The Poet Laureate Andrew Motion has supported a project to reawaken public interest in an "unjustly neglected" literary genius from Carshalton.

James Farrar is regarded as the most authentic poetic voice to have emerged from the borough. But today a mention of his acclaimed verse brings only blank looks.

The airman was killed three months before his 21st birthday as he heroically tried to intercept a V1 flying bomb during World War II.

After his death in July 1944, Farrar's mum unearthed the remarkable collection of poems, short stories and journals he had penned since the age of 16.

They were later discovered by Henry Williamson, creator of Tarka the Otter, and published in an anthology - The Unreturning Spring.

A shorter edition, Spring Returning, followed in the 1980s and led to Farrar being hailed as one of the most precocious literary talents of the 20th century.

Seven of his poems were set to music and many versifiers derived inspiration from his work of "exceptional maturity and skill".

But Farrar, a former Sutton Grammar School pupil, suffered as greater attention was given to poets' vision of the Great War.

To rescue him from oblivion, a local author has adapted Farrar's works into a programme of dramatised readings entitled Stored Sunlight.

John Monks, with his daughter Shirin and amateur actor Will Harris, will be performing the readings at the Charles Cryer Studio Theatre in Carshalton on Tuesday evening.

The production is part of the Friends of Honeywood's attempts to preserve heritage in the borough. It has been endorsed by Mr Motion, who describes Farrar as a "fascinating and unjustly neglected figure".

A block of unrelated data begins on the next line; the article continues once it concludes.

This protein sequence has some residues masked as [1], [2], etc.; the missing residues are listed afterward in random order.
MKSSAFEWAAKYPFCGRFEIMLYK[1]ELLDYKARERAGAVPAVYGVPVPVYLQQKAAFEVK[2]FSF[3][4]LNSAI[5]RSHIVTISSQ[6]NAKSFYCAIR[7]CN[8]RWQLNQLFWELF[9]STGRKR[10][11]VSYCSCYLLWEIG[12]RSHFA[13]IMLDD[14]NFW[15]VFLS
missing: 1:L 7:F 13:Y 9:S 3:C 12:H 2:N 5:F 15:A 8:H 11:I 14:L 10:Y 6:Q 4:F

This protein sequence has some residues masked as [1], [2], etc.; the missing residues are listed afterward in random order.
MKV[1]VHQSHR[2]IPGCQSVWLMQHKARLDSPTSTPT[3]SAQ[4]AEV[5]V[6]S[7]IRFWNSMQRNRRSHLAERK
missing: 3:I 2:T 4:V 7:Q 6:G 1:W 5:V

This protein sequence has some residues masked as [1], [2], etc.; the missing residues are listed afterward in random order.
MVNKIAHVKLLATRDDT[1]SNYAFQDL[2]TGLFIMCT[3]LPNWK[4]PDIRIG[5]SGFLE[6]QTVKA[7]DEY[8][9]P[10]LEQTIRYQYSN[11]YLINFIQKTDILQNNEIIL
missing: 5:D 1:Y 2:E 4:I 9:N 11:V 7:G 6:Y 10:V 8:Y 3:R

Mr Monks said: "Today Farrar is all but forgotten, and nowhere more so than in the borough where he lived.

"Stored Sunlight is the rediscovery of one of our major local talents - the authentic voice of a generation of writers who died young in war but receive far less appreciation than those of World War 1."

Farrar's letters and notes will also be unveiled for a unique exhibition at Honeywood heritage centre in Carshalton, from Saturday to November 19.

Book Stored Sunlight tickets on 0208 770 6990.

Farrar wrote the following poem, aged 16, watching aerial dogfights over Woodcote during the Battle of Britain.

September 1940

I walk endlessly, no clock drips by the hours,
The burnished hedgerows, clotted and high,
The still woods, the dead meadows, the closed flowers,
Shrunken under that bright scarred sky.

A light-play, as of sun on August leaves,
A height-soft moan, a wooden intermittent rattle,
And, as the scrollèd conflict eastward weaves,
Feelers drooping darkly out of battle.

They come slowly, soft tap-roots questing down,
At the groping tip of one glisters a bead of light:
I see them, like waterflies struggling not to drown,
Soundlessly pass into earth, and meet night.